Sometimes my clients turn out to be people I really like. I think things like, "Man, it would be fun to go out for a beer with you..." or "You would be such a great babysitter for my kids..." or "If only we'd met at a different time in life…"
BUT (and that's a big BUT), actually connecting with clients on a friend level is big no-no. Not that it wouldn't be fun for me and them. But the risks of harming the therapeutic relationship are huge.
They would no longer get the 100% devotion of my attention (that's something you can only maintain in short bursts… like measured fifty minute sessions). They would suddenly become responsible for caring about me in a taking-turns kind of way (as friends do). My opinion of them could suddenly impact their day-to-day life. Shoot, if they babysat my kids part of their income would then become dependent on how much I continued to like them—all things that destroy the safety of raw vulnerability.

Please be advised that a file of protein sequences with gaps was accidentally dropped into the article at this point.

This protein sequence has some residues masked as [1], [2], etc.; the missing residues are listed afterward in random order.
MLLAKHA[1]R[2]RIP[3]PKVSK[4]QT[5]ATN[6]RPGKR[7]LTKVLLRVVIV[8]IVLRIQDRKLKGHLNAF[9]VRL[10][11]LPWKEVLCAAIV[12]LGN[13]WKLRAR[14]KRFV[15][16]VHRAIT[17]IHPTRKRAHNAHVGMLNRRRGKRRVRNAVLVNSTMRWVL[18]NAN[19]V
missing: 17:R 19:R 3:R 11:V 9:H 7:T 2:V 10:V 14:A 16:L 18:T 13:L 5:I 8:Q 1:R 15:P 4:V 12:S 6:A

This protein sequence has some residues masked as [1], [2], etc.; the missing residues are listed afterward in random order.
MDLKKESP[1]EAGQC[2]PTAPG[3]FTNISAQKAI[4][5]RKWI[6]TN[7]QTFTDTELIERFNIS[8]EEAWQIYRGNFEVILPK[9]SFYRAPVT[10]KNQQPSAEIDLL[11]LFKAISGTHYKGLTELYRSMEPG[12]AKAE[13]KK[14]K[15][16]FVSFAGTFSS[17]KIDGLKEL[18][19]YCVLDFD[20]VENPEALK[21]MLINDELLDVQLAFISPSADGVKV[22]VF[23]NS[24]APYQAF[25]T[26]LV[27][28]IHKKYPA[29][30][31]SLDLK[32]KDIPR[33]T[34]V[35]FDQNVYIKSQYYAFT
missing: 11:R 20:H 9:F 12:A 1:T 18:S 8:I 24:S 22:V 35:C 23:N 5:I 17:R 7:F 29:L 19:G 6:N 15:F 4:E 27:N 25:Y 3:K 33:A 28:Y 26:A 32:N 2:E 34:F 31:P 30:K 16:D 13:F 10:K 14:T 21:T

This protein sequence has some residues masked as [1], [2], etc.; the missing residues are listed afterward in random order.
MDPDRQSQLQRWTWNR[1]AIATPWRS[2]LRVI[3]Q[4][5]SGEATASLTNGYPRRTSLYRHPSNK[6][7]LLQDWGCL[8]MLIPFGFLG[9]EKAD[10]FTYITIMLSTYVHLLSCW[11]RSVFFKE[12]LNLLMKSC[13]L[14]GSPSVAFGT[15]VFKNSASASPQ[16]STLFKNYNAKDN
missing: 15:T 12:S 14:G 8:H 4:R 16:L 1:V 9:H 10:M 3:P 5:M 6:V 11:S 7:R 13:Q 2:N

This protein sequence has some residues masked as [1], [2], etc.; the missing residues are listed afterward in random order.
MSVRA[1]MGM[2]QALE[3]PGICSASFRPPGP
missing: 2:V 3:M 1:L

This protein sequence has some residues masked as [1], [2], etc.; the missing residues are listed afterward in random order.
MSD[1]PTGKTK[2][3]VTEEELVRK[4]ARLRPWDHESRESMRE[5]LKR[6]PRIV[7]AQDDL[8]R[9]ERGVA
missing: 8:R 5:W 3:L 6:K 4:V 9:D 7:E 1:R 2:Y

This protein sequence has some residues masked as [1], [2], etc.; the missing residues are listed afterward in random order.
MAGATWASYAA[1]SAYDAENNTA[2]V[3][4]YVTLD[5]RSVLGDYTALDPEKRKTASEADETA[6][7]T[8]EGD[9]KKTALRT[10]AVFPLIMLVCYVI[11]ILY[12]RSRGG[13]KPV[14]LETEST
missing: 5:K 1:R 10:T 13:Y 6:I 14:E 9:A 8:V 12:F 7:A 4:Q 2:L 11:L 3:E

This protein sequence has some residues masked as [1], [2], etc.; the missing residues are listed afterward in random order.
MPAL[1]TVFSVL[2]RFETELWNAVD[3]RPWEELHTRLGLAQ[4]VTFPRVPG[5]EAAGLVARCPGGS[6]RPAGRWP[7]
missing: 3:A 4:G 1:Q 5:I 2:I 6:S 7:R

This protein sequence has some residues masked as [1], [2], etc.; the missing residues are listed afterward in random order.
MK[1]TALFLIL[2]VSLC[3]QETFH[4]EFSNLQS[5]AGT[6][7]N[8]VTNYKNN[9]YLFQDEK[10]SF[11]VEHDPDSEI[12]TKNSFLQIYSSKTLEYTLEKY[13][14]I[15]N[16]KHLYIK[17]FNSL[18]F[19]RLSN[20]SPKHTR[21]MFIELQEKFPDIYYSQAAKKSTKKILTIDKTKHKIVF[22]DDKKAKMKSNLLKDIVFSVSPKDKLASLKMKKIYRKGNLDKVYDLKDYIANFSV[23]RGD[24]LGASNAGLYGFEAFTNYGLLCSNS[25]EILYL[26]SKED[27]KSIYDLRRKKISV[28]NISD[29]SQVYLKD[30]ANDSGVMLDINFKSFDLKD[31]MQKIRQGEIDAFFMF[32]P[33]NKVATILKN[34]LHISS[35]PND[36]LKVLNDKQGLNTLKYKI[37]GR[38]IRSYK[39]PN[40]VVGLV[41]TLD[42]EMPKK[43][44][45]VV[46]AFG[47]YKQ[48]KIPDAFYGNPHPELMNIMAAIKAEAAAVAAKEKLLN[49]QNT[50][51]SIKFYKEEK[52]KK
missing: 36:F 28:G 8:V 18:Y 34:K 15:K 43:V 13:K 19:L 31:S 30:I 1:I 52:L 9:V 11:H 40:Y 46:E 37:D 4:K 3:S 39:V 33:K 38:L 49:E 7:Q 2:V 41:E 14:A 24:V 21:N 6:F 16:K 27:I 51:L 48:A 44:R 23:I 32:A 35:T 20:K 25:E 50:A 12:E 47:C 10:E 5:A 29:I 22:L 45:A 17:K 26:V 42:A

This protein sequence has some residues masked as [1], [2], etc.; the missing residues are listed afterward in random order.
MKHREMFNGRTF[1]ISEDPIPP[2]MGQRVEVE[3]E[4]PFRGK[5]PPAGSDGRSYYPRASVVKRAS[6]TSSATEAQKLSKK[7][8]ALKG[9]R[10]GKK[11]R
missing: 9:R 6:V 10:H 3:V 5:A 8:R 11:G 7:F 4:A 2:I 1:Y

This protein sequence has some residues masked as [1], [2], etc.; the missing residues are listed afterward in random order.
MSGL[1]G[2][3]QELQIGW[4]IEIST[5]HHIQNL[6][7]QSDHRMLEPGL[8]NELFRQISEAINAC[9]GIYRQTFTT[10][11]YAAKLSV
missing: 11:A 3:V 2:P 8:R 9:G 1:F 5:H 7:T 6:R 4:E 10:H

Raw vulnerability (the place you have to get to in therapy) is sometimes messy and ugly and not likable. Sometimes it's even offensive. But that's why y'all pay me—there's no risk of rejection. In those moments I'm in it for the money and for what it does for you, not for how it makes me feel.
I CAN'T be friends with clients. No matter how much I might feel I could. They may be great people, but they have to stay out of the friend zone.
Unsplash photo cred: Gregorie Bertaud